In the previous section, we classified the four-dimensional vector bundles over , and showed that they were in bijection with . Let’s write for the vector bundle corresponding to the pair .

Proposition 4If , the sphere bundle in is homeomorphic to .

The main idea is to use the following criterion for a manifold to be homeomorphic to the sphere:

Theorem 5 (Reeb)If a compact manifold admits a function with only two critical points, it is homeomorphic to the sphere.

Any of the coordinate functions is such an example on the usual sphere.

In the present situation, we want to produce such a function on the sphere bundle in . Fortunately, is given to us fairly explicitly in coordinates. Namely, we have two charts of the sphere with transition functions, and the vector bundle is given to us explicitly with transition functions.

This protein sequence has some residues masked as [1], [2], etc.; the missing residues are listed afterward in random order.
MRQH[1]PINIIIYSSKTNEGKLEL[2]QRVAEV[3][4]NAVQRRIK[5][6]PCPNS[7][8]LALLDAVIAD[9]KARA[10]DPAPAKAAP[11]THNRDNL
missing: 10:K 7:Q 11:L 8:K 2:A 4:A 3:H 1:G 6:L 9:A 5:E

More specifically, we have two charts of the sphere . The transition function over is given by

Here is the coordinate on and is the coordinate on ; we have specified the coordinate transformation relating the two.

For the total space of the vector bundle , we have two charts and corresponding to the trivializations of the vector bundle on the sphere minus the north and south poles. The intersection is isomorphic to and in coordinates, we have

Here is the coordinate in the base and is the coordinate for the fiber. We have actually extended the clutching function to rather than simply on the three-sphere; this is perfectly reasonable.

The *sphere* bundle of clearly has two charts and isomorphic to , and the transition function is the same.

Now we need a function on the sphere bundle. This can be defined in coordinates, using the real part of a quaternion. The definition is:

and